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Re: [Groff] Critique this bold-italic private macro for man pages

From: Ingo Schwarze
Subject: Re: [Groff] Critique this bold-italic private macro for man pages
Date: Thu, 4 May 2017 00:30:50 +0200
User-agent: Mutt/1.6.2 (2016-07-01)


Carsten Kunze Heirloom wrote on Wed, May 03, 2017 at 09:37:21PM +0200:

> I assume also mandoc(1) reads \(.g as 1.


 $ echo '\\n(.g' | mandoc | sed -n 5p   

 $ less /co/mdocml/roff.c
roff_getreg(const struct roff *r, const char *name)
        int val;

        if ('.' == name[0] && '\0' != name[1] && '\0' == name[2]) {
                val = roff_getregro(r, name + 1);
                if (-1 != val)
                        return val;
        /* ... handle read-write registers ... */

 * Handle some predefined read-only number registers.
 * ...
static int
roff_getregro(const struct roff *r, const char *name)
        switch (*name) {
        case 'g':  /* Groff compatibility mode is always on. */
                return 1;
        /* ... handle some other read-only registers ... */

It's a pervasive pattern:  When writing portable software (or in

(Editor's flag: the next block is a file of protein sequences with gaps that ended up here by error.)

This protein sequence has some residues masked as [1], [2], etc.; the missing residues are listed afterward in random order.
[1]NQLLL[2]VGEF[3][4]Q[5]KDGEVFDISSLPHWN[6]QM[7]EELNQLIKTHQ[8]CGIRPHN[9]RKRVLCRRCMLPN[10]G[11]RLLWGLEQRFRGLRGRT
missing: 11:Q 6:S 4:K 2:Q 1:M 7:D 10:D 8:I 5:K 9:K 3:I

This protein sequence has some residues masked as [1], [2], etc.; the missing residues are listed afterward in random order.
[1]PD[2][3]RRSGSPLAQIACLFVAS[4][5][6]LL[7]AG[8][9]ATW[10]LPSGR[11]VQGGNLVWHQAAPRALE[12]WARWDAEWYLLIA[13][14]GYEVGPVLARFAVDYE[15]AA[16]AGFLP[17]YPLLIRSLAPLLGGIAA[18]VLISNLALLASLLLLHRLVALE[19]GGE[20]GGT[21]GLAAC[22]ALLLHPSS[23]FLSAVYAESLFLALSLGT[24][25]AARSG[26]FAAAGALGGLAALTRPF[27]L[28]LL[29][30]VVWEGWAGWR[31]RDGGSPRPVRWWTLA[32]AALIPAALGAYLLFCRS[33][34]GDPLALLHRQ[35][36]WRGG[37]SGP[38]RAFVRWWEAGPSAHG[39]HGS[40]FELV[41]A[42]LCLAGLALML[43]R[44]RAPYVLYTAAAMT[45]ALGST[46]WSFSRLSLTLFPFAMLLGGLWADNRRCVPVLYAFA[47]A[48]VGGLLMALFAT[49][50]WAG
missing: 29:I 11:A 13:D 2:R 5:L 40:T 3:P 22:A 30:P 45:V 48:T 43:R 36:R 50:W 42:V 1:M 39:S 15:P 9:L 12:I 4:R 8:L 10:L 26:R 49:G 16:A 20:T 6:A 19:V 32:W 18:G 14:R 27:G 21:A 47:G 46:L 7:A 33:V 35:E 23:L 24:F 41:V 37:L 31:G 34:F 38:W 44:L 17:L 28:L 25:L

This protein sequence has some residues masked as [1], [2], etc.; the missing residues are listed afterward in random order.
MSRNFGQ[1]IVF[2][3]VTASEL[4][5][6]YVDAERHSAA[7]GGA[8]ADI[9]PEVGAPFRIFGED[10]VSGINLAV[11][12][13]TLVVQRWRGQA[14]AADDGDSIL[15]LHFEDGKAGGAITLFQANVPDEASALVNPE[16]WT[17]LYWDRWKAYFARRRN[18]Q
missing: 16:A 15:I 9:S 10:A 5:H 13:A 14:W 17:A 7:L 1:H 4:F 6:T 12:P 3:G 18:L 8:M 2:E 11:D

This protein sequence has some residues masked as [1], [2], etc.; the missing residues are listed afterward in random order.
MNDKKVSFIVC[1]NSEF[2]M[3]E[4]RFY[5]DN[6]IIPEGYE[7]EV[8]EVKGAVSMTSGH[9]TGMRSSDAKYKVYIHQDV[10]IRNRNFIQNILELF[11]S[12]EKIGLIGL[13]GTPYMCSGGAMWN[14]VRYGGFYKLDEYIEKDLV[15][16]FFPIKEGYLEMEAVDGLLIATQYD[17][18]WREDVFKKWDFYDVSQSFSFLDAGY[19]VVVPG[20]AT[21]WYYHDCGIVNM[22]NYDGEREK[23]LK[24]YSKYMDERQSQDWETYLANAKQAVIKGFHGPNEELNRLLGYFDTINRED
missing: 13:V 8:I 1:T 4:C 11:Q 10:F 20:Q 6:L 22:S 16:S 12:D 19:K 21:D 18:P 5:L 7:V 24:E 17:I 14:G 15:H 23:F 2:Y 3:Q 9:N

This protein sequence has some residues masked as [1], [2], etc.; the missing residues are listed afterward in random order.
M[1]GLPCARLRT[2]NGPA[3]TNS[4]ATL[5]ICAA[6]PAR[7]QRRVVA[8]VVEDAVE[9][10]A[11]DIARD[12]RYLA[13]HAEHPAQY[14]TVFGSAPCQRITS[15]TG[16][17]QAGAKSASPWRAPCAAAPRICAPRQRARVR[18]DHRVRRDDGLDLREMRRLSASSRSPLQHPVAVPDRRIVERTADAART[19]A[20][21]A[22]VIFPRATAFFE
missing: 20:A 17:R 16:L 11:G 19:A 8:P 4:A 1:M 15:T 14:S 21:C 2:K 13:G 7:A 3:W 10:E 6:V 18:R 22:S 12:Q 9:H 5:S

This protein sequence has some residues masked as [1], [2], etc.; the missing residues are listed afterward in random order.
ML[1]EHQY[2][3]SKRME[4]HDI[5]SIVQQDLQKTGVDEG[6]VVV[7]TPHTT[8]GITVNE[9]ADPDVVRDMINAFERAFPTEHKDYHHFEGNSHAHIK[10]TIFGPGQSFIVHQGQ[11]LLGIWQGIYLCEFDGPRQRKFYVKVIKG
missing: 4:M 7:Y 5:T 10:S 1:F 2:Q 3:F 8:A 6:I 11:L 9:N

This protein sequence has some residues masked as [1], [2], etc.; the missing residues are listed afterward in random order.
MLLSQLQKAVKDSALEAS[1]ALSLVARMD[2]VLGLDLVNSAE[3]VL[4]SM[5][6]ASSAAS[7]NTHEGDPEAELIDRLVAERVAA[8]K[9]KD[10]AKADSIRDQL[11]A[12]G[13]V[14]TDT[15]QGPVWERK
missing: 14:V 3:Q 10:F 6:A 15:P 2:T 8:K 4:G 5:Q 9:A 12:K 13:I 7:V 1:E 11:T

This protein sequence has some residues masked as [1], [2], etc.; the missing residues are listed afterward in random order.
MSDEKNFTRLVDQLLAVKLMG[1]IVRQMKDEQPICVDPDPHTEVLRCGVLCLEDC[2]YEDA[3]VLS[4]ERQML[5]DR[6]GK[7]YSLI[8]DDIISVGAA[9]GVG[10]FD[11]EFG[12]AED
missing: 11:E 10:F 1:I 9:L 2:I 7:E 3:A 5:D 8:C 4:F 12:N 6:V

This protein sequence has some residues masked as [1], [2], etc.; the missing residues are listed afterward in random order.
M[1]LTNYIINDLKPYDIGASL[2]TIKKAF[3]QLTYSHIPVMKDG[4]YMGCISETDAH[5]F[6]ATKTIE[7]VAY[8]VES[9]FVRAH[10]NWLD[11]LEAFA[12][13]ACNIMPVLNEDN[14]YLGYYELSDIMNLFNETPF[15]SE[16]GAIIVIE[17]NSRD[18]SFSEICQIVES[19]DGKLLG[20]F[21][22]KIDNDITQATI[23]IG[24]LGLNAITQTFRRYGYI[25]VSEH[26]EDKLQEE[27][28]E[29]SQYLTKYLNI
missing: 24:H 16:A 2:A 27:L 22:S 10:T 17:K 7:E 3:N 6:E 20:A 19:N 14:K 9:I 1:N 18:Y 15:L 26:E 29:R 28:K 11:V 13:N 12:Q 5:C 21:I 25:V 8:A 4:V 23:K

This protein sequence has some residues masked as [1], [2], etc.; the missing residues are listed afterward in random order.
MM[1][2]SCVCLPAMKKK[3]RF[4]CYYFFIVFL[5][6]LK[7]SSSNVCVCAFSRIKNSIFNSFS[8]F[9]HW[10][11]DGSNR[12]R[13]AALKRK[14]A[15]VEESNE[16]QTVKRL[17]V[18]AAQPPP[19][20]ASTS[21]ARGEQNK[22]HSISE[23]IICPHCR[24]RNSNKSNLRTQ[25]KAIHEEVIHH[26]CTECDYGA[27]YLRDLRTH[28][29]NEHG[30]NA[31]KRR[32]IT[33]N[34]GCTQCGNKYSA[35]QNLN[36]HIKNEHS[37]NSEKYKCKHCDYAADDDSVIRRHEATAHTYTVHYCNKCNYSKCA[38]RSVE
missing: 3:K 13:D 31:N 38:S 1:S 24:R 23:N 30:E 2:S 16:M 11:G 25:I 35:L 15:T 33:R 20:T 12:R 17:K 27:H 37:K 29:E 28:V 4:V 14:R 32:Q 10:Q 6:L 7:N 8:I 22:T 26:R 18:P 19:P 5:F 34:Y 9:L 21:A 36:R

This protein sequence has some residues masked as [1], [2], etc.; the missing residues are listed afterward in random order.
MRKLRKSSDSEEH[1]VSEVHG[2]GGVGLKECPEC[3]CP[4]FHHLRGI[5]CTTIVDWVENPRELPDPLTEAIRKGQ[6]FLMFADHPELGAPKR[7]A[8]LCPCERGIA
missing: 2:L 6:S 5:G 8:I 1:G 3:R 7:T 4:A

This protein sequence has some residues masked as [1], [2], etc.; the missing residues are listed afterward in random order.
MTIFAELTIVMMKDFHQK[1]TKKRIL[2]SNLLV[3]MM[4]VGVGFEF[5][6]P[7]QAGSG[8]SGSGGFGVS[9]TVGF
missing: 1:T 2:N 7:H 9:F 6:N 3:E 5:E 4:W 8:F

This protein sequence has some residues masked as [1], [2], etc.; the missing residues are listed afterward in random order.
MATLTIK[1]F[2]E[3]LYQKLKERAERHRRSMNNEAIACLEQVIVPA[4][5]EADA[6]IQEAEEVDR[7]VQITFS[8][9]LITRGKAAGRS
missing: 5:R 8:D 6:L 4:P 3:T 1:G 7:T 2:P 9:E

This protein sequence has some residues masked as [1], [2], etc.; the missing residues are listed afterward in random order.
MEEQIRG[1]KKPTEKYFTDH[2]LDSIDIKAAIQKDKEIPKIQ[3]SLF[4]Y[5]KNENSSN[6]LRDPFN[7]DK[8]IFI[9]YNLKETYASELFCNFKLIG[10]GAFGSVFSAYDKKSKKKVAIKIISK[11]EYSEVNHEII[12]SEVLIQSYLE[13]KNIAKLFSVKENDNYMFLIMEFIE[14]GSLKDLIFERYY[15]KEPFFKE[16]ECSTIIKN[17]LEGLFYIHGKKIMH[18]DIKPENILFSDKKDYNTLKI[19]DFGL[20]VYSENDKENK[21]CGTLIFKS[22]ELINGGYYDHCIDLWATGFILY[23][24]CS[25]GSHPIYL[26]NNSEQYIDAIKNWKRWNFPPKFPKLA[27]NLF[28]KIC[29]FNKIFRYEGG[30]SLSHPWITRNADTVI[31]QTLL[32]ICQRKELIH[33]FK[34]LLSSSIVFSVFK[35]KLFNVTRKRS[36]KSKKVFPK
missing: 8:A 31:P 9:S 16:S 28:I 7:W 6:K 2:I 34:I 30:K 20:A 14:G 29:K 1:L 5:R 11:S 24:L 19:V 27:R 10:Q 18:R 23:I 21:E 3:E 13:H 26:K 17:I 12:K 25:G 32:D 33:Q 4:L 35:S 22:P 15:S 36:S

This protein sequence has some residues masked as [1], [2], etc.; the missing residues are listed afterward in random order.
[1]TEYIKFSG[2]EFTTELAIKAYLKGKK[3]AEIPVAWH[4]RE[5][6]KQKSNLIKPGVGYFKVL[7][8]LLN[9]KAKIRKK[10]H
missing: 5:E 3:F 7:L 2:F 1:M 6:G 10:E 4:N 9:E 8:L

this case, portable documentation), and when trying to figure out
whether the platform we are currently trying to run on supports a
given feature we wish to use, *never* test for software or operating
system names or for version numbers.  That plainly doesn't work in
practice: If you test for names, the functionality of those programs
or systems will change over time, and if you test for version
numbers, you will run into implementations you never considered
(and hence don't know any version numbers for) but that still support
the feature, or you run into implementations that do have version
numbers, but where they mean something completely unexpected.

For software, write feature tests instead and configure your software
accordingly for compilation.

For manual pages, do not write any test code at all.  If you put
your feature tests into the manual pages themselves, they are not
only exceedingly ugly, but often a bigger portability problem than
the features you are trying to test for in the first place.  If you
keep the feature tests separate and try to automatically edit the
manual page source code accordingly before installing the manual
pages, that usually turns into a maintenance nightmare.  Manual
pages just don't need the compilation step that program code needs,
and inventing one just for autoconfiguration purposes is seriously
going over the top.

If writing man(7), stick to the lowest common denominator features
that are supported by practically everything.

If writing mdoc(7), write it for the modern standard as documented
in groff_mdoc(7) and mandoc mdoc(7).  Heirloom copes with that as
well, and legacy implementations are virtually inexistent.


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